Well in terms of DC'ing once you reach the point where you have amassed enough size that it makes sense to target laggin body parts, that is where you would then starting incorporating some advanced techniques and doing things like WM's for those lagging parts or as Dante says, "get freaky with it.." lol

            So in that sense, it is not necessarily the order, but providing a new and unique stimulus within your training to target a given body part that is going to elicit new growth to break the plateau.

            Like you said, there are many ways to tackle this question and it could be interesting to see what some of the other explanations are for exercise order as we think through the logic.
            Be true to yourself and fuel your body with nothing less the highest quality supplements. Only available at TrueNutrition.com Use discount code: KSP945 to save 5% on your order!

            Stickies...just read the damn stickies...

            2014 Xcalibur Cup Bantam Open - 1st
            2014 Tracey Greenwood Classic Bantam Open - 1st
            2015 Beat Cancer!

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            • #7
              Originally posted by Rickross1 View Post
              There's definitely a few ways to tackle this debate. Without a doubt chest incorporates pecs, delts, triceps, whereas shoulders all but eliminate chest from the equation. Thus the more "compound" the muscle the higher priority it should be in the workout scheme. But then there's the school of thought of pre-exhaustion where you might consider doing delts and triceps first followed by chest.
              My understanding is the pre-exaustion means using an isolation movement to fatigue the muscle you are targeting during compound movement, e.g.,

              Knee extension are used to pre-fatigue the quads before doing squats.

              The purpose is to ensure that the quads are the muscle that fatigues, is targeted the most, and is the cause for failure if you take sets to failure.

              ------

              Delts and Tri's are assistive muscles for presses, the big lifts that empirically work best for most folks for putting on chest size. If you "pre-fatigue" them, then this would shift the stress on to these muscles and not the pecs. This would defeat the purpose of pec training.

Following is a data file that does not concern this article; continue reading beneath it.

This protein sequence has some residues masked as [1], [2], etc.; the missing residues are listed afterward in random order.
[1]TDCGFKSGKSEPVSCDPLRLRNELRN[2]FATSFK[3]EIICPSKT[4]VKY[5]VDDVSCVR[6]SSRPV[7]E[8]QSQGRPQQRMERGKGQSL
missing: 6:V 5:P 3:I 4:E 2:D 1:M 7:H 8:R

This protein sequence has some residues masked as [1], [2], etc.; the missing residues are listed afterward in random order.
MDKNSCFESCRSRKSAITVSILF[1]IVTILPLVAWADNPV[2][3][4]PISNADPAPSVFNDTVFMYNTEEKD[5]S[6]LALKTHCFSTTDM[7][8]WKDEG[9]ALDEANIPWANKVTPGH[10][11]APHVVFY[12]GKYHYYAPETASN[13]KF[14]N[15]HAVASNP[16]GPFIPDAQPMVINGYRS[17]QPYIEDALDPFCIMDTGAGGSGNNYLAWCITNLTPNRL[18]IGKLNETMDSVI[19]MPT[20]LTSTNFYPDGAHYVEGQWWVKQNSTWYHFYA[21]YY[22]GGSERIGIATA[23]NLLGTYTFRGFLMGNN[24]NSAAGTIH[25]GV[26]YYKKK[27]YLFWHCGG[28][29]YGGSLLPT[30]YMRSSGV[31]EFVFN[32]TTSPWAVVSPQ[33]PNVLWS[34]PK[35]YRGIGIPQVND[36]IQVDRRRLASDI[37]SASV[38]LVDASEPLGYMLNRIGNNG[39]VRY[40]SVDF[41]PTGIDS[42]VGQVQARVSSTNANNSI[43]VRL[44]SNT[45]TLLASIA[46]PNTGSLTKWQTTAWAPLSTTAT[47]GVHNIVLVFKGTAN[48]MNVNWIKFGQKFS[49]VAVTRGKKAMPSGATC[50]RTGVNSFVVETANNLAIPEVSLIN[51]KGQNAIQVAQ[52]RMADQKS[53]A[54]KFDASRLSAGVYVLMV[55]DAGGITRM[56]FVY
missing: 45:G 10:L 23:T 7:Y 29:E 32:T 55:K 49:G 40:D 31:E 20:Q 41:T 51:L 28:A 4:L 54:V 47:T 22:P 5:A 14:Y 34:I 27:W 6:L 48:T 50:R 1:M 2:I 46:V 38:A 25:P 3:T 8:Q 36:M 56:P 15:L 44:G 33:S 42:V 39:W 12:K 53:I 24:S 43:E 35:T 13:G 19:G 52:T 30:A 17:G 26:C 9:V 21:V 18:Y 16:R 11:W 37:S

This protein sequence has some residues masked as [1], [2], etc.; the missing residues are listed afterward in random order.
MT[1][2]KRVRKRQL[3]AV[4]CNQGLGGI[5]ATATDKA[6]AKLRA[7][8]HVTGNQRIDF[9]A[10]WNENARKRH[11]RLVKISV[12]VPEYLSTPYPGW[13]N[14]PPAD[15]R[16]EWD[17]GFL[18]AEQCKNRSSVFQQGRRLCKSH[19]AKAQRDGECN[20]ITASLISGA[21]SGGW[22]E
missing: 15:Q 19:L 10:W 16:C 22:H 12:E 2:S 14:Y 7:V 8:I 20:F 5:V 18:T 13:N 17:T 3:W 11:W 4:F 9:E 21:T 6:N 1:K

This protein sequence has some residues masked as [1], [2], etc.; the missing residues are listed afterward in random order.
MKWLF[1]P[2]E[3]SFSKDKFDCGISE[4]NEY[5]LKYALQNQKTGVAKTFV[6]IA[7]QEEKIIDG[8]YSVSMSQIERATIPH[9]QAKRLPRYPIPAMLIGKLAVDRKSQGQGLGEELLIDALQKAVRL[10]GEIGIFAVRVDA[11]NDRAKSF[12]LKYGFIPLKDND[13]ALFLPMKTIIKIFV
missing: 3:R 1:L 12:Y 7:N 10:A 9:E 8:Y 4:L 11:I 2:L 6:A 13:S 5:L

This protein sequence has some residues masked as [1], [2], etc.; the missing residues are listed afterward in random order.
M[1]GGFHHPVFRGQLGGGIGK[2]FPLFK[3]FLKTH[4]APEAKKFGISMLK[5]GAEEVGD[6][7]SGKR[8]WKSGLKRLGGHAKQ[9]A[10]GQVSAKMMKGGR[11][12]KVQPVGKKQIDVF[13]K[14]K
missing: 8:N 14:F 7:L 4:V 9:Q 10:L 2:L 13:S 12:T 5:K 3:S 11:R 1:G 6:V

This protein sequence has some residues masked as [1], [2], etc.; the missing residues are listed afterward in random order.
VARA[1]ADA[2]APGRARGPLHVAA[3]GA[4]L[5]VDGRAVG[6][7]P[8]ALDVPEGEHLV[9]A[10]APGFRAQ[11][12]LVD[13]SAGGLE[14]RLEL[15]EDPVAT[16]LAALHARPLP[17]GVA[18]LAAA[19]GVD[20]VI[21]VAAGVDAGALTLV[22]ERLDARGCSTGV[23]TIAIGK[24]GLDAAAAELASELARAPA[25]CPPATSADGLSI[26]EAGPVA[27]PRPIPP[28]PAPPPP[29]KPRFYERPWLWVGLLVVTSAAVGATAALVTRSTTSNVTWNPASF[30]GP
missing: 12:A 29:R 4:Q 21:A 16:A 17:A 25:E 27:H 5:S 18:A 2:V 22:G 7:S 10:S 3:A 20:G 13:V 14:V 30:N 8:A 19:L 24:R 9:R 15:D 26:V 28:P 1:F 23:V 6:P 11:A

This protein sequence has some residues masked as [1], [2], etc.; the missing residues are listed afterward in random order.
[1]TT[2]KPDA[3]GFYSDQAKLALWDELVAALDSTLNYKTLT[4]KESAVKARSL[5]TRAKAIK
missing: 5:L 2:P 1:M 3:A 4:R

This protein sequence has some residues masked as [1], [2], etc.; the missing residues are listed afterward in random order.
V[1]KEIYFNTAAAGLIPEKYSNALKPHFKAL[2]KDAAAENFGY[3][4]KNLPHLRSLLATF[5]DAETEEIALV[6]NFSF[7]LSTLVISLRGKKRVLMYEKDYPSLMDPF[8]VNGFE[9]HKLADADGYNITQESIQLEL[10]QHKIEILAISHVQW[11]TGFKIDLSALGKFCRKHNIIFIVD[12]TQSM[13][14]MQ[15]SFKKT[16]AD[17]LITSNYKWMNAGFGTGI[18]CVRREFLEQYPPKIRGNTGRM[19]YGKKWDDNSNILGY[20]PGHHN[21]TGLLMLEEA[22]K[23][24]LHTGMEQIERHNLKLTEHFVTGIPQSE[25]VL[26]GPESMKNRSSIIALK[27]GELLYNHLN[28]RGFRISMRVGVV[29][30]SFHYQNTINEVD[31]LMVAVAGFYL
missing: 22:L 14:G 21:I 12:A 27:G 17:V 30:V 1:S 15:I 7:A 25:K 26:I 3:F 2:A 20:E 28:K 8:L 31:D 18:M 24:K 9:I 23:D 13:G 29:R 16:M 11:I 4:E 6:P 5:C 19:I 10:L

The same goes for triceps wrt delts - fatigue the triceps before doing OH presses and your sets of OH presses end b/c the triceps are fatigued, not the delts.

              For instance on leg workouts I absolutely have to start with calves then hams then finish with quads, because my joints take too much of a beating starting with quads. Pre-exhaustion is a must in my case for legs.

              The situation is different here in that calves will rarely limit squatting or leg pressing strength. Hamstrings might be a problem (but empirically this is not often the case) and this can easily be adjusted for by picking the right compound thigh movements or using a different foot placement or stance to make sure that the quad movements hit the quads and that the hams do not limit the set.


              ...but then there's the question of bringing up lagging bodyparts where you might want to start with your worst and finish with your best.
              Mentalflex addressed this pretty well.

              When it comes to DC, we're not talking about workouts that drag on for hours, so prioriizing exercises by putting them first in a given workout isn't a big deal. What Dante has found is mainly that the heavy ass-kicking movements for quads (squats, leg presses, etc) and back thickness (BO Rows, Deads) should be LAST b/c after that, you are spent.